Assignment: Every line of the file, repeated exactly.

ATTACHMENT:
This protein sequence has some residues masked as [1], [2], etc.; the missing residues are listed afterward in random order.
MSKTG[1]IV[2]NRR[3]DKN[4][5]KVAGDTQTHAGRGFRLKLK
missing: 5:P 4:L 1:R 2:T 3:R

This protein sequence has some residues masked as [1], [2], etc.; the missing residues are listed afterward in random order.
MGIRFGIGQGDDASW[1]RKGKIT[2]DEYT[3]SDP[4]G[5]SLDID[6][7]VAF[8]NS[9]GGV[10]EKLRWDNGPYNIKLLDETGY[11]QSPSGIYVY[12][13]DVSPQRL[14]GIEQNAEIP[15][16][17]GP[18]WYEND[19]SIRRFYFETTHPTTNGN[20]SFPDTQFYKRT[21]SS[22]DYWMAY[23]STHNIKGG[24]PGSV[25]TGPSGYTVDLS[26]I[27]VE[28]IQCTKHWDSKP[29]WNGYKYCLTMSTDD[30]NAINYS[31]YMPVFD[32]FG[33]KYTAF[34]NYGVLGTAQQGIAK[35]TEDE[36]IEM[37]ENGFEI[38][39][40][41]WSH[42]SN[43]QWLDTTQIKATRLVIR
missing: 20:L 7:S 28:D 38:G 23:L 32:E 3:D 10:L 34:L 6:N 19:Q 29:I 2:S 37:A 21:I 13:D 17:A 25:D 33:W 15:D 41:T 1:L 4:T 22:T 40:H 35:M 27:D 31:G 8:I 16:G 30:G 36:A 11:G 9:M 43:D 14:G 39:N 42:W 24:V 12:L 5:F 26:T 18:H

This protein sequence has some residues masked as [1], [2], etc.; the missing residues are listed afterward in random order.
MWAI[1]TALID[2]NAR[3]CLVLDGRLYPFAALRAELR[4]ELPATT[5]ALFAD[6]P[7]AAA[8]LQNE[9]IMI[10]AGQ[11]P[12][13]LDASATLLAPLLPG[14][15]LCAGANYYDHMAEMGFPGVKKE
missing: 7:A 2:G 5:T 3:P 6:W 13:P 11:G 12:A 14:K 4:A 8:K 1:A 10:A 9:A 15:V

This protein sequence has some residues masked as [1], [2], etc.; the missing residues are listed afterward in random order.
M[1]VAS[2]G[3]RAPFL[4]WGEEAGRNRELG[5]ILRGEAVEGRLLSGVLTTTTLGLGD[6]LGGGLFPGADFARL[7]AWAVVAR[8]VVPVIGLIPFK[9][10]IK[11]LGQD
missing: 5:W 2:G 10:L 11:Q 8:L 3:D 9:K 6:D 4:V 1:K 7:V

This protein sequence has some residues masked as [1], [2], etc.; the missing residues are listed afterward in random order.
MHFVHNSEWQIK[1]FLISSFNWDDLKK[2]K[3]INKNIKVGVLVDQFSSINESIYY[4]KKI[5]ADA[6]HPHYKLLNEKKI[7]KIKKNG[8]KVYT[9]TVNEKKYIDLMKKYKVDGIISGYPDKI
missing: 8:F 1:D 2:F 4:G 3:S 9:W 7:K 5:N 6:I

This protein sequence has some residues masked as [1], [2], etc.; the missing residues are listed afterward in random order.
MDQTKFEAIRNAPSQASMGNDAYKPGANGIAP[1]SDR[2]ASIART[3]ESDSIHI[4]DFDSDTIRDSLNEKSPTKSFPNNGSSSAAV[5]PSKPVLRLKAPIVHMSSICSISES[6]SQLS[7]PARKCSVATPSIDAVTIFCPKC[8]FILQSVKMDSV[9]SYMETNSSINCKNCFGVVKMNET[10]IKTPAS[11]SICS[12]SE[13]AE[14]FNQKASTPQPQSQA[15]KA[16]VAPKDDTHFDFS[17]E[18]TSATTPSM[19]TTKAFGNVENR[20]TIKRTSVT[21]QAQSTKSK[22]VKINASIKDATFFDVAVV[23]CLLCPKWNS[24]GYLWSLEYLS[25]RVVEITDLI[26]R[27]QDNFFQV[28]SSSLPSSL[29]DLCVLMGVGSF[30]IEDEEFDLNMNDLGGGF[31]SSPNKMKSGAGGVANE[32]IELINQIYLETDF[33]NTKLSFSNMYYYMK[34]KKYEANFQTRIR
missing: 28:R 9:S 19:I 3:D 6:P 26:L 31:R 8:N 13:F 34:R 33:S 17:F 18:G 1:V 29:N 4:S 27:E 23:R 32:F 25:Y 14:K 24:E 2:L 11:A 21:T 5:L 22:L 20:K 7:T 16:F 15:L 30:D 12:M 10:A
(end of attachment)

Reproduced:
This protein sequence has some residues masked as [1], [2], etc.; the missing residues are listed afterward in random order.
MSKTG[1]IV[2]NRR[3]DKN[4][5]KVAGDTQTHAGRGFRLKLK
missing: 5:P 4:L 1:R 2:T 3:R

This protein sequence has some residues masked as [1], [2], etc.; the missing residues are listed afterward in random order.
MGIRFGIGQGDDASW[1]RKGKIT[2]DEYT[3]SDP[4]G[5]SLDID[6][7]VAF[8]NS[9]GGV[10]EKLRWDNGPYNIKLLDETGY[11]QSPSGIYVY[12][13]DVSPQRL[14]GIEQNAEIP[15][16][17]GP[18]WYEND[19]SIRRFYFETTHPTTNGN[20]SFPDTQFYKRT[21]SS[22]DYWMAY[23]STHNIKGG[24]PGSV[25]TGPSGYTVDLS[26]I[27]VE[28]IQCTKHWDSKP[29]WNGYKYCLTMSTDD[30]NAINYS[31]YMPVFD[32]FG[33]KYTAF[34]NYGVLGTAQQGIAK[35]TEDE[36]IEM[37]ENGFEI[38][39][40][41]WSH[42]SN[43]QWLDTTQIKATRLVIR
missing: 20:L 7:S 28:D 38:G 23:L 32:E 3:D 10:L 34:L 6:N 19:Q 29:I 2:S 37:A 21:I 13:D 17:A 25:D 33:W 15:D 41:T 1:L 4:T 22:T 40:H 35:M 27:D 31:G 8:I 16:G 30:G 36:A 11:G 9:M 43:D 14:G 39:N 42:W 24:V 12:L 5:F 26:T 18:H

This protein sequence has some residues masked as [1], [2], etc.; the missing residues are listed afterward in random order.
MWAI[1]TALID[2]NAR[3]CLVLDGRLYPFAALRAELR[4]ELPATT[5]ALFAD[6]P[7]AAA[8]LQNE[9]IMI[10]AGQ[11]P[12][13]LDASATLLAPLLPG[14][15]LCAGANYYDHMAEMGFPGVKKE
missing: 7:A 2:G 5:T 3:P 6:W 13:P 11:G 12:A 14:K 4:A 8:K 1:A 10:A 9:A 15:V

This protein sequence has some residues masked as [1], [2], etc.; the missing residues are listed afterward in random order.
M[1]VAS[2]G[3]RAPFL[4]WGEEAGRNRELG[5]ILRGEAVEGRLLSGVLTTTTLGLGD[6]LGGGLFPGADFARL[7]AWAVVAR[8]VVPVIGLIPFK[9][10]IK[11]LGQD
missing: 5:W 2:G 10:L 11:Q 8:L 3:D 9:K 6:D 4:V 1:K 7:V

This protein sequence has some residues masked as [1], [2], etc.; the missing residues are listed afterward in random order.
MHFVHNSEWQIK[1]FLISSFNWDDLKK[2]K[3]INKNIKVGVLVDQFSSINESIYY[4]KKI[5]ADA[6]HPHYKLLNEKKI[7]KIKKNG[8]KVYT[9]TVNEKKYIDLMKKYKVDGIISGYPDKI
missing: 8:F 1:D 2:F 4:G 3:S 9:W 7:K 5:N 6:I

This protein sequence has some residues masked as [1], [2], etc.; the missing residues are listed afterward in random order.
MDQTKFEAIRNAPSQASMGNDAYKPGANGIAP[1]SDR[2]ASIART[3]ESDSIHI[4]DFDSDTIRDSLNEKSPTKSFPNNGSSSAAV[5]PSKPVLRLKAPIVHMSSICSISES[6]SQLS[7]PARKCSVATPSIDAVTIFCPKC[8]FILQSVKMDSV[9]SYMETNSSINCKNCFGVVKMNET[10]IKTPAS[11]SICS[12]SE[13]AE[14]FNQKASTPQPQSQA[15]KA[16]VAPKDDTHFDFS[17]E[18]TSATTPSM[19]TTKAFGNVENR[20]TIKRTSVT[21]QAQSTKSK[22]VKINASIKDATFFDVAVV[23]CLLCPKWNS[24]GYLWSLEYLS[25]RVVEITDLI[26]R[27]QDNFFQV[28]SSSLPSSL[29]DLCVLMGVGSF[30]IEDEEFDLNMNDLGGGF[31]SSPNKMKSGAGGVANE[32]IELINQIYLETDF[33]NTKLSFSNMYYYMK[34]KKYEANFQTRIR
missing: 28:R 9:S 19:I 3:D 6:P 26:L 31:R 8:N 13:F 34:R 33:S 17:F 18:G 1:V 29:N 4:S 27:E 23:R 32:F 25:Y 14:K 24:E 2:L 11:A 21:T 5:L 22:L 20:K 7:T 16:F 15:L 30:D 12:M 10:A